liberi

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See also: Liberi

Italian[edit]

Adjective[edit]

liberi m

  1. plural of libero

Verb[edit]

liberi

  1. second-person singular present of liberare
  2. first-person singular and second-person singular and third-person singular present subjunctive of liberare
  3. third-person singular imperative of liberare

Noun[edit]

liberi m

  1. plural of libero

Latin[edit]

Etymology[edit]

From līber (free).

Pronunciation[edit]

Adjective[edit]

līberī

  1. nominative masculine plural of līber
  2. genitive masculine singular of līber
  3. genitive neuter singular of līber
  4. vocative masculine plural of līber

Noun[edit]

līberī m (genitive līberōrum); second declension, (plurale tantum)

  1. Children.

Inflection[edit]

Second declension.

Case Plural
nominative līberī
genitive līberōrum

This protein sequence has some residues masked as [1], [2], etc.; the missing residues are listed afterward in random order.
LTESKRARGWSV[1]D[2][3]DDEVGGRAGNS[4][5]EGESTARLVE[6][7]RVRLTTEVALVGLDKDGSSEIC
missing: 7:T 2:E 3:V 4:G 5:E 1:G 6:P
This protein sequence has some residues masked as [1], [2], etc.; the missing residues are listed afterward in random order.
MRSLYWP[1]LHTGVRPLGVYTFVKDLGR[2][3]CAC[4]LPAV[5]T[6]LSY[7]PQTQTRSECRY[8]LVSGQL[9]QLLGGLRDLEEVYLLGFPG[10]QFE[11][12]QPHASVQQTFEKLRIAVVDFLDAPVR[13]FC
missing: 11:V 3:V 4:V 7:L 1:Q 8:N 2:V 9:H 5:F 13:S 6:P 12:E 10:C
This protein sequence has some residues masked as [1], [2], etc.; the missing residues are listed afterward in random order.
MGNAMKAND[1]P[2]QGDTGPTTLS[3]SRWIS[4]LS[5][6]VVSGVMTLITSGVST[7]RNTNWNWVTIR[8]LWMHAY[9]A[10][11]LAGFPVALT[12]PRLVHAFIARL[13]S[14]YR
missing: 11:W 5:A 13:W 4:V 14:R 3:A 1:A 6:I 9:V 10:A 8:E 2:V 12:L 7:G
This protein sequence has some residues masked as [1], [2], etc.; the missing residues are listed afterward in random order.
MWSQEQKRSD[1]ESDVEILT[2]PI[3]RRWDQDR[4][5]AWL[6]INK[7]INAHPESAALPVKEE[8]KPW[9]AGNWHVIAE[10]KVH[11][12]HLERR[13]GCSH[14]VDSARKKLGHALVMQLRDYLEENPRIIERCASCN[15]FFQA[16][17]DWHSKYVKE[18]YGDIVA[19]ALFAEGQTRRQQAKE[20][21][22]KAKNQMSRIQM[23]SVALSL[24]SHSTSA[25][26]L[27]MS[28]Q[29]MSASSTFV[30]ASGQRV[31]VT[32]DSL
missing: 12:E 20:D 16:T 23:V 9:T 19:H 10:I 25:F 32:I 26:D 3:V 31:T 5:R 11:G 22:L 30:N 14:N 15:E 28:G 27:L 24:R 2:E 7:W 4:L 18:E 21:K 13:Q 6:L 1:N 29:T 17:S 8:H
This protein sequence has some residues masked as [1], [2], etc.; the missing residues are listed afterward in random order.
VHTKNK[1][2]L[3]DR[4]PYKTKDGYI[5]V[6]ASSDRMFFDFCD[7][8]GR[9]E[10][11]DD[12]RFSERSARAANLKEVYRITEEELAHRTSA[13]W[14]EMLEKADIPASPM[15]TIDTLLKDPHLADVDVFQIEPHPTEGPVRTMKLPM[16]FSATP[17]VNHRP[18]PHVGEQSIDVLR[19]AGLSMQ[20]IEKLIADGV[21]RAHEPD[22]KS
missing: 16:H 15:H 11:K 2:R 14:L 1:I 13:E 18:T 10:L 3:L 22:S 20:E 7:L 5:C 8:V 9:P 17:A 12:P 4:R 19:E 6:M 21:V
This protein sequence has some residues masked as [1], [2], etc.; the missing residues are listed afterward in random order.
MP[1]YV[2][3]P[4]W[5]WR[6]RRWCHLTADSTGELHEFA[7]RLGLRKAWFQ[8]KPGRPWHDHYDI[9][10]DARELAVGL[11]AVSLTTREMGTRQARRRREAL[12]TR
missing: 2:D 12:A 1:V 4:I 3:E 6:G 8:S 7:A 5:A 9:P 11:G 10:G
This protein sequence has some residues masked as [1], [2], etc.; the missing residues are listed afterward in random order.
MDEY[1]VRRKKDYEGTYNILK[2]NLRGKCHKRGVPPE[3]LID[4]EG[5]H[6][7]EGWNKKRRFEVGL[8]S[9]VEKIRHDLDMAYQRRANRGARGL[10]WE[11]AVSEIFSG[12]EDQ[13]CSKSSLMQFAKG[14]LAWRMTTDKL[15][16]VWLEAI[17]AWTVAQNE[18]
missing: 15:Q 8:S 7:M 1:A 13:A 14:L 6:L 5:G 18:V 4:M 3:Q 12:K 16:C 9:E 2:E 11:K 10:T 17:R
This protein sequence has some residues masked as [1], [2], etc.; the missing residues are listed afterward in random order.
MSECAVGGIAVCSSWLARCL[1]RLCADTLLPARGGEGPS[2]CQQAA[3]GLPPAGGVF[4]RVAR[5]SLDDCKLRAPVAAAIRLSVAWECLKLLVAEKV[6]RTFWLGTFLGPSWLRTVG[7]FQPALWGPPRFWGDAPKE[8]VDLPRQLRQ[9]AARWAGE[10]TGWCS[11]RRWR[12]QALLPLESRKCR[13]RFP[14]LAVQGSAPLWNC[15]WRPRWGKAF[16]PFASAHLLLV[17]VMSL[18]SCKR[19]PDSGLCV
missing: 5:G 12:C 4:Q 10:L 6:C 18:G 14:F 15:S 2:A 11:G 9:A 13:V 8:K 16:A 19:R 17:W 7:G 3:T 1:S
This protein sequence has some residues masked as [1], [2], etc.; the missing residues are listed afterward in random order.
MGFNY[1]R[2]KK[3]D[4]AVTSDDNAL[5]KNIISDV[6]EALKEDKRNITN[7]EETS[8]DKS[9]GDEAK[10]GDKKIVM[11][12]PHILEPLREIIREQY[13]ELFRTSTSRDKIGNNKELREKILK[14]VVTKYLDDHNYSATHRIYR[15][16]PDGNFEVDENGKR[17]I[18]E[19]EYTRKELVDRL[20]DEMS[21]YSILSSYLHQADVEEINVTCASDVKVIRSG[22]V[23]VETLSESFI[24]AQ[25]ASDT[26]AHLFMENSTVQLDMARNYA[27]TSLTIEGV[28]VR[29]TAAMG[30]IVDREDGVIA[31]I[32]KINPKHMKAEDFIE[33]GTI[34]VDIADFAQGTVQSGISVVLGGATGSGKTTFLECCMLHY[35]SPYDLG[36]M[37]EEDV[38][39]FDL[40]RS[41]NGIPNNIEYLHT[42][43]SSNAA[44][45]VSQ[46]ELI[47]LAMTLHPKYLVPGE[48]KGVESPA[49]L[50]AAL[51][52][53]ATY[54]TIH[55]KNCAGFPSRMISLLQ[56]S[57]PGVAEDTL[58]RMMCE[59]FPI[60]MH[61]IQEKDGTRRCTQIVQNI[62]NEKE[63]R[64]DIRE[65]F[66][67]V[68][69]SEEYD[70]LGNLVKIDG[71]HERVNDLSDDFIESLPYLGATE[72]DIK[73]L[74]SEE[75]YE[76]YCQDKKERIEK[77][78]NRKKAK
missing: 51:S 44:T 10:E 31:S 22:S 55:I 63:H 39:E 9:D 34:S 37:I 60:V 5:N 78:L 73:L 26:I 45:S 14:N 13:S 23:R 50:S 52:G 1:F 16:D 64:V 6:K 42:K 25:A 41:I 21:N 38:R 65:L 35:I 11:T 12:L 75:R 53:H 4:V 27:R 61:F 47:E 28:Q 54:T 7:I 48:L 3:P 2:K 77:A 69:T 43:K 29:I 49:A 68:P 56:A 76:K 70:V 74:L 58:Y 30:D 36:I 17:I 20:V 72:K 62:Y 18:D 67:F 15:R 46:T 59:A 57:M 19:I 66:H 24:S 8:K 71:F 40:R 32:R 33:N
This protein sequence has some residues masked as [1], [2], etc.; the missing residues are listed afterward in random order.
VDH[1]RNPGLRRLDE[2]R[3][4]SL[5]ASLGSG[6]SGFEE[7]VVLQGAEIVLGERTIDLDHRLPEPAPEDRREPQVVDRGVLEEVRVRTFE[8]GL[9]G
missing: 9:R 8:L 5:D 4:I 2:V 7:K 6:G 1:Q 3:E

dative līberīs
accusative līberōs
ablative līberīs
vocative līberī

Related terms[edit]

References[edit]

  • liberi in Charlton T. Lewis and Charles Short (1879) A Latin Dictionary, Oxford: Clarendon Press
  • liberi in Charlton T. Lewis (1891) An Elementary Latin Dictionary, New York: Harper & Brothers
  • liberi” in Félix Gaffiot’s Dictionnaire Illustré Latin-Français, Hachette (1934)
  • Carl Meissner; Henry William Auden (1894) Latin Phrase-Book[1], London: Macmillan and Co.
    • (ambiguous) to accept as one's own child; to make oneself responsible for its nurture and education: tollere or suscipere liberos
    • (ambiguous) to treat as one's own child: aliquem in liberorum loco habere
    • (ambiguous) the teaching of children: disciplina (institutio) puerilis (not liberorum)
    • (ambiguous) to enslave a free people: liberum populum servitute afficere
    • (ambiguous) to grant a people its independence: populum liberum esse, libertate uti, sui iuris esse pati
    • (ambiguous) with wife and child: cum uxoribus et liberis